Section 541.203(a) of the updated rule provides that insurance claims adjusters “generally meet the duties requirements for the administrative exemption, whether they work for an insurance company or other type of business, if their duties include activities such as interviewing insureds, witnesses and physicians; inspecting property damage; reviewing factual information to prepare damage estimates; evaluating and making recommendations regarding coverage of claims; determining liability and total value of a claim; negotiating settlements; and making recommendations regarding litigation.”
This section reflects the factors that courts have considered in assessing whether an employee is engaged in administrative servicing of a business and whether the employee exercises the requisite discretion and independent judgment. See 69 Fed. Reg.22,122, 22,144-45 (April 23, 2004) (preamble to the updated rule). Thus, section 541.203(a) simply provides an illustration of the application of the administrative duties test; it does not provide a blanket exemption for claims adjusters. As section 541.2 of the new rule explains, “[t]he exempt or nonexempt status of any particular employee must be determined on the basis of whether the employee’s salary and duties meet the requirements in this part.” Also, as emphasized in the preamble discussion on section 541.203(a), “there must be a case-by-case assessment to determine whether the employee’s duties meet the requirement for exemption.” 69 Fed. Reg. at 22,144. See also Robinson-Smith v. GEICO, 323 F. Supp.2d 12, 26 (D.D.C. 2004) (concluding that the criteria for the administrative exemption are essentially the same under the previous and current final regulations, and that under the previous regulations GEICO’s auto damage adjusters did not satisfy the “discretion and independent judgment” test because “the vast majority of the adjusters’ work consists of using their training and skills to assess the value of damage to the vehicle in accordance with [GEICO’s] standards”); McLaughlin v. Nationwide Mutual Insurance Co., 2004 WL 18557112 (D. Ore. 2004) (concluding that the criteria for the administrative exemption are essentially the same under the previous and the current regulations, and that further evidence was necessary to evaluate whether these particular claims adjusters exercised the requisite discretion and independent judgment).
While you described that these junior-level claims adjusters’ activities are usually limited to collecting statements and documentation over the telephone from the claimant, employers, witnesses and health care providers, you note that they do not make determinations as to questions of coverage or liability, nor do they have any authority to negotiate or make settlements of disputed claims. They also do not make recommendations regarding litigation. Indeed, the information you provided points out that they never conduct on-site investigations, never visit the scene of an event, nor do they inspect damage. They conduct their telephone interviews based on a list of standardized questions and simply enter responses onto forms. The junior-level claims adjusters do not evaluate the limited information gathered to determine the amount of the benefit payment. The payment amount is determined by inputting the limited information on a standardized form and applying set statutory formulas. Moreover, without higher level approval, the junior-level claims adjusters have very limited authority and can only make indemnity benefit payments under $1,500 and medical benefit payments under $500.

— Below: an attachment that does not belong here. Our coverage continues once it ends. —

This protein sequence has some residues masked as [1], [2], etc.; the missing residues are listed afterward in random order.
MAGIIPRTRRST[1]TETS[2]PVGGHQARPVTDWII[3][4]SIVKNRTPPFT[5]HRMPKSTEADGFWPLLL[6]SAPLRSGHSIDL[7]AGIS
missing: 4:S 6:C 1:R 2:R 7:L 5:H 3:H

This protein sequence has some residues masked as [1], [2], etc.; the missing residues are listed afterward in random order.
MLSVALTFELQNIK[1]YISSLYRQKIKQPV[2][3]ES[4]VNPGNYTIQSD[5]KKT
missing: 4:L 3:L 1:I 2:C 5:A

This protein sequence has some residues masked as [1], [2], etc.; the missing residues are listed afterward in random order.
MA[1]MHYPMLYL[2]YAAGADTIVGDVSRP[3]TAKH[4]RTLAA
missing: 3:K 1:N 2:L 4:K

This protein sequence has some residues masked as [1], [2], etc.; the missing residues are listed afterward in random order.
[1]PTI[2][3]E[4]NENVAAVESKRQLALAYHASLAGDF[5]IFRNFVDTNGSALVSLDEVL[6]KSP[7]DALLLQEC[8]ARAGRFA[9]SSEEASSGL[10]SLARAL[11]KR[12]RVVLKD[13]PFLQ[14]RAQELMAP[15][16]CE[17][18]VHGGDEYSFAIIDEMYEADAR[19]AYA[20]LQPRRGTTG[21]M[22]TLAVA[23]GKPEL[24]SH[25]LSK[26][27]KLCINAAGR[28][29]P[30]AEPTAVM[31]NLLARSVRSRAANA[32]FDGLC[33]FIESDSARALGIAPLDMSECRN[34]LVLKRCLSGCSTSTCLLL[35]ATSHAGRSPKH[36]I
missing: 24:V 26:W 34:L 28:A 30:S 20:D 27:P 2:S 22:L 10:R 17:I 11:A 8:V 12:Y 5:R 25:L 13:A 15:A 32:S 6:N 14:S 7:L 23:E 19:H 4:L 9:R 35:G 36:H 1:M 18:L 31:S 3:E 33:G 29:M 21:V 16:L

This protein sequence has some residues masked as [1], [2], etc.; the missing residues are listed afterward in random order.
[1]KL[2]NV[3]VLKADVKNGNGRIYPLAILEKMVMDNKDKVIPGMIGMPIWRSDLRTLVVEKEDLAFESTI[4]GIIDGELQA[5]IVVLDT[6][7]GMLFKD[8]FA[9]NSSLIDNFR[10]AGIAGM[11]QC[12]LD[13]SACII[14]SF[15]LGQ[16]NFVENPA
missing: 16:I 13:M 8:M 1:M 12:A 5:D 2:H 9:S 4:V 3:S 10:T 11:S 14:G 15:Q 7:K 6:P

For these reasons we conclude that the primary duty of the Name* employees is performing duties involving applying their particular skills and knowledge rather than exercising “discretion and independent judgment with respect to matters of significance.” Therefore, we agree with your determination that employees employed by the Office as junior-level claims adjusters do not qualify for the administrative exemption under the updated regulations at 29 CFR § 541.200. Hence, these junior-level claims adjusters are covered by the overtime and minimum wage provisions of the FLSA.
With regard to the second prong of the test, consideration of the nature of the “business,” or in this case, the function of the government agency in question, can be helpful in determining whether activities are “directly related to the management or general business operations” of the employer. Given the lack of the requisite discretion and independent judgment in matters of significance in this case, however, we need not consider the issue.
This opinion is based exclusively on the facts and circumstances described in your request and is given on the basis of your representation, explicit or implied, that you have provided a full and fair description of all the facts and circumstances which would be pertinent to our consideration of the question presented. Existence of any other factual or historical background not contained in your request might require a different conclusion than the one expressed herein. You have represented that this opinion is not sought by a party to pending private litigation concerning the issue addressed herein. You have also represented that this opinion is not sought in connection with an investigation or litigation between a client or firm and the Wage and Hour Division or the Department of Labor.
We trust that the above is responsive to your inquiry.
Alfred B. Robinson, Jr.
Note: * The actual name(s) was removed to preserve privacy.